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Medieval Kings

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  Quote Odin Quote  Post ReplyReply Direct Link To This Post Topic: Medieval Kings
    Posted: 16-Jun-2008 at 04:45
I've always liked Alfred the Great of England. He was both a brilliant ruler and administrator who forged a unified Anglo-Saxon state and gave it institutions, such as the shire system, that were inherited and improved by the Normans and lasted until recently and were a major part of England's rise as a great power. He was also a bit of an intellectual; he encouraged literacy and the translation of classical texts into English. Alfred himself even did some of the translating, most notably he translated the philosophical work The Consolation of Philosophy by the last Roman philosopher, Boethus.
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  Quote Yugoslav Quote  Post ReplyReply Direct Link To This Post Posted: 20-Jul-2008 at 23:33
Many of those mentioned are not Kings.
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  Quote Joinville Quote  Post ReplyReply Direct Link To This Post Posted: 24-Jul-2008 at 10:50
Originally posted by kasper

When I use the word superpower, I say it in context to the High Medieval period and to the rest of Europe at the time. Even though 13th century France had many rebellious regions (as did every other medieval kingdom), it still did not greatly affect the king's influence or his ability to muster large, effective armies.

I agree with that assesment.

And adding that it was in the 13th c. that the kings of France 1) managed to get actual control over the south of modern France (not just nominal), 2) opening up the Med to the political ambitions of the kings of France.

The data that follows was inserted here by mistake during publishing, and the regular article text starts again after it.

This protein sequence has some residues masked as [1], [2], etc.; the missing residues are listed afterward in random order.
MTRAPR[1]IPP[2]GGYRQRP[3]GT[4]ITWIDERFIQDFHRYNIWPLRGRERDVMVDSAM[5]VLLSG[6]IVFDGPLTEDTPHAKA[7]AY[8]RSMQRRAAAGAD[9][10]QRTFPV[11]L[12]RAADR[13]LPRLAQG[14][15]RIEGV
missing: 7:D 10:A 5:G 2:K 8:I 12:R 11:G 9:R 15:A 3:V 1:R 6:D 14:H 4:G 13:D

This turned France from a small northern kingdom with regional ambitions around the Low Countries, the Rhine and the Channel, into a major player in Mediterranean politics.

So, you get a situation when French nobles, often as not vassals of the kings of France, occupy the thrones of places like Jerusalem, the Latin Empire of the East (Byzantium), and culminating with the conquest of Sicily (including half of Italy proper) by Charles of Anjou, brother of king Louis the Holy.

I'd say that's the pinnacle of French medieval power, before the HYW, when the better organised English kingdom gave it a run for its money.
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  Quote beorna Quote  Post ReplyReply Direct Link To This Post Posted: 24-Jul-2008 at 22:40
Originally posted by es_bih

He did not subdue the Saxons, Charlemagne subdued them through slaughter, and repression. He didn't defeat a real invading Islamic army either. However, he did strengthen the Frankish kingdom as its virtual ruler, and made it possible for his son Pipin to take the title of King.